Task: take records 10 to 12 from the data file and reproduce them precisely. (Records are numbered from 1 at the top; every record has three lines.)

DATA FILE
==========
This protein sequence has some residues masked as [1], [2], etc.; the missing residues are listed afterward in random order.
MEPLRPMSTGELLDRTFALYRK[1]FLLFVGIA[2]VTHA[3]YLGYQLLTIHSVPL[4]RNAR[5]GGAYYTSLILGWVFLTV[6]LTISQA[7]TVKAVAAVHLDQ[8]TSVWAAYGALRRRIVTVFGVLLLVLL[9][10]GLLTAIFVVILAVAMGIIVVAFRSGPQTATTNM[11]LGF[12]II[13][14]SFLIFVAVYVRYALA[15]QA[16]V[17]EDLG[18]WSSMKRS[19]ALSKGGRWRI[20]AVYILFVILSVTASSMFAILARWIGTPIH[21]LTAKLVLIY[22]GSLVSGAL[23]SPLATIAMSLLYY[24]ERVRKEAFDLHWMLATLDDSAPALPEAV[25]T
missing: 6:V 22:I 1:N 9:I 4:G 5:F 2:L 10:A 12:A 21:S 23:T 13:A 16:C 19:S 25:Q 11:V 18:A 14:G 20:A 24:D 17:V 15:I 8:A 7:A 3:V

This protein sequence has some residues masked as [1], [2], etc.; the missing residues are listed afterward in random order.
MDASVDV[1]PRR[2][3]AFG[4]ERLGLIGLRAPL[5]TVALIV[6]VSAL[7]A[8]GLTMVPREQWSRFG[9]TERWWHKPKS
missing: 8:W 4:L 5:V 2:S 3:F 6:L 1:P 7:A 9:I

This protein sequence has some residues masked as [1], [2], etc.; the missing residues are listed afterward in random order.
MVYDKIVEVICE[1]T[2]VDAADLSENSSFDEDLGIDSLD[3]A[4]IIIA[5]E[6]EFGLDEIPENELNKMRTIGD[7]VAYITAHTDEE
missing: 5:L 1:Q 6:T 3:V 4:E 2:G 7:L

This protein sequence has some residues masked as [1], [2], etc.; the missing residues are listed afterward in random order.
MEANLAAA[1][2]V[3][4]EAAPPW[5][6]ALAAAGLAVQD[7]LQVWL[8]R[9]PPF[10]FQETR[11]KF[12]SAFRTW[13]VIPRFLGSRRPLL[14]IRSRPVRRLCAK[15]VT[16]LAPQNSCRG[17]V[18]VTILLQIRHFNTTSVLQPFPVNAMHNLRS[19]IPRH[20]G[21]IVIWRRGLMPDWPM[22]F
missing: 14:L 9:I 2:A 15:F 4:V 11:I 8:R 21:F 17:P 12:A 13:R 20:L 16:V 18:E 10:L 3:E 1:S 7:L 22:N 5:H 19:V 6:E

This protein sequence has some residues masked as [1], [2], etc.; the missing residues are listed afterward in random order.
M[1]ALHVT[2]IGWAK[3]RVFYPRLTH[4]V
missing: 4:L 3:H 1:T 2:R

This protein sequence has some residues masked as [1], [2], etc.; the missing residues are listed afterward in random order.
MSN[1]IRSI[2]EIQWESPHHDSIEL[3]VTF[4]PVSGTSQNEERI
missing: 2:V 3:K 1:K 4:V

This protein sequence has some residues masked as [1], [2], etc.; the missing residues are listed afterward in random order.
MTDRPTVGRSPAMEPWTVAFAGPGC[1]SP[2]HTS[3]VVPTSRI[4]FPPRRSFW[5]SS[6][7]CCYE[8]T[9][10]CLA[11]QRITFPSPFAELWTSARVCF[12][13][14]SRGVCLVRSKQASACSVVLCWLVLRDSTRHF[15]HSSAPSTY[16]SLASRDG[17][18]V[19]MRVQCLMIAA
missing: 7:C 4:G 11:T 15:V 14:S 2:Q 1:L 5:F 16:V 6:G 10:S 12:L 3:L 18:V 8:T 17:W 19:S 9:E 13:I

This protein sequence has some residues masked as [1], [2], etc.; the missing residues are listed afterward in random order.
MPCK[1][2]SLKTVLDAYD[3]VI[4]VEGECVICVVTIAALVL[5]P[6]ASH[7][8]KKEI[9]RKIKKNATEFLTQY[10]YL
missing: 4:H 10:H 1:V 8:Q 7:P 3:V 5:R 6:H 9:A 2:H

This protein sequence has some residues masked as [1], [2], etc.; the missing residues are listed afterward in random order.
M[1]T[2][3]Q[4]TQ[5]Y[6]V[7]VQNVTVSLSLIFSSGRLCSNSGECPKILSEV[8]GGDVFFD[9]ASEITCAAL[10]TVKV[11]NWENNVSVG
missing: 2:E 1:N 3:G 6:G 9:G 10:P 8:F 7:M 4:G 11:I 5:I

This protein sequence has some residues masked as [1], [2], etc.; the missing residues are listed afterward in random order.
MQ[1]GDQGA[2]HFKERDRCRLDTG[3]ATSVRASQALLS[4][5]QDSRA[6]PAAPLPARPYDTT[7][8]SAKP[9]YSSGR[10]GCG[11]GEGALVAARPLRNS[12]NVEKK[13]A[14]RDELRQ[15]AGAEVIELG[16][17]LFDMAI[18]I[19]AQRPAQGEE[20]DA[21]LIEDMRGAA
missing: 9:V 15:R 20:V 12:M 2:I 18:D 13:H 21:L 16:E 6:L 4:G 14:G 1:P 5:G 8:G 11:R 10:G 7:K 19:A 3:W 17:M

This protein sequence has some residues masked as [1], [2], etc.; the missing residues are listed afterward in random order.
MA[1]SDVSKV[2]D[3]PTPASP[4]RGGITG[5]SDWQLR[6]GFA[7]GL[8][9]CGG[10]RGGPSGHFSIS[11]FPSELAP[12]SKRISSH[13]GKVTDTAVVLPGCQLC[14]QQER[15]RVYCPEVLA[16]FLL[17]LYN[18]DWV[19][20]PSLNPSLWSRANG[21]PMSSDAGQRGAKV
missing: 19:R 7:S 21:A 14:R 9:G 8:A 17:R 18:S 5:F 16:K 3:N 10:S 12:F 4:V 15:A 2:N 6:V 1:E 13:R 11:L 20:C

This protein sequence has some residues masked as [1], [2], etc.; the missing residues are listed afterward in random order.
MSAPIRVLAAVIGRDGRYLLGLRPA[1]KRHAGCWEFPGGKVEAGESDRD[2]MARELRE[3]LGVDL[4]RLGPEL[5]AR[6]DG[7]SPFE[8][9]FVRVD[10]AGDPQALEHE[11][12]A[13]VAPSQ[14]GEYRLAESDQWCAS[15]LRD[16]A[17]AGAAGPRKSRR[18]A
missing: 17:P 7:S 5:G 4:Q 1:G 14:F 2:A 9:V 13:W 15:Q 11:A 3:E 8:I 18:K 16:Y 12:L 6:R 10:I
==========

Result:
This protein sequence has some residues masked as [1], [2], etc.; the missing residues are listed afterward in random order.
MQ[1]GDQGA[2]HFKERDRCRLDTG[3]ATSVRASQALLS[4][5]QDSRA[6]PAAPLPARPYDTT[7][8]SAKP[9]YSSGR[10]GCG[11]GEGALVAARPLRNS[12]NVEKK[13]A[14]RDELRQ[15]AGAEVIELG[16][17]LFDMAI[18]I[19]AQRPAQGEE[20]DA[21]LIEDMRGAA
missing: 9:V 15:R 20:V 12:M 2:I 18:D 13:H 21:L 16:E 6:L 4:G 14:G 1:P 5:G 8:G 11:R 10:G 7:K 19:A 3:W 17:M

This protein sequence has some residues masked as [1], [2], etc.; the missing residues are listed afterward in random order.
MA[1]SDVSKV[2]D[3]PTPASP[4]RGGITG[5]SDWQLR[6]GFA[7]GL[8][9]CGG[10]RGGPSGHFSIS[11]FPSELAP[12]SKRISSH[13]GKVTDTAVVLPGCQLC[14]QQER[15]RVYCPEVLA[16]FLL[17]LYN[18]DWV[19][20]PSLNPSLWSRANG[21]PMSSDAGQRGAKV
missing: 19:R 7:S 21:A 14:R 9:G 8:A 17:R 18:S 5:F 16:K 3:N 10:S 12:F 4:V 15:A 2:N 6:V 1:E 13:R 11:L 20:C

This protein sequence has some residues masked as [1], [2], etc.; the missing residues are listed afterward in random order.
MSAPIRVLAAVIGRDGRYLLGLRPA[1]KRHAGCWEFPGGKVEAGESDRD[2]MARELRE[3]LGVDL[4]RLGPEL[5]AR[6]DG[7]SPFE[8][9]FVRVD[10]AGDPQALEHE[11][12]A[13]VAPSQ[14]GEYRLAESDQWCAS[15]LRD[16]A[17]AGAAGPRKSRR[18]A
missing: 17:P 7:S 5:G 4:Q 1:G 14:F 2:A 9:V 13:W 15:Q 11:A 3:E 8:I 18:K 16:Y 12:L 6:R 10:I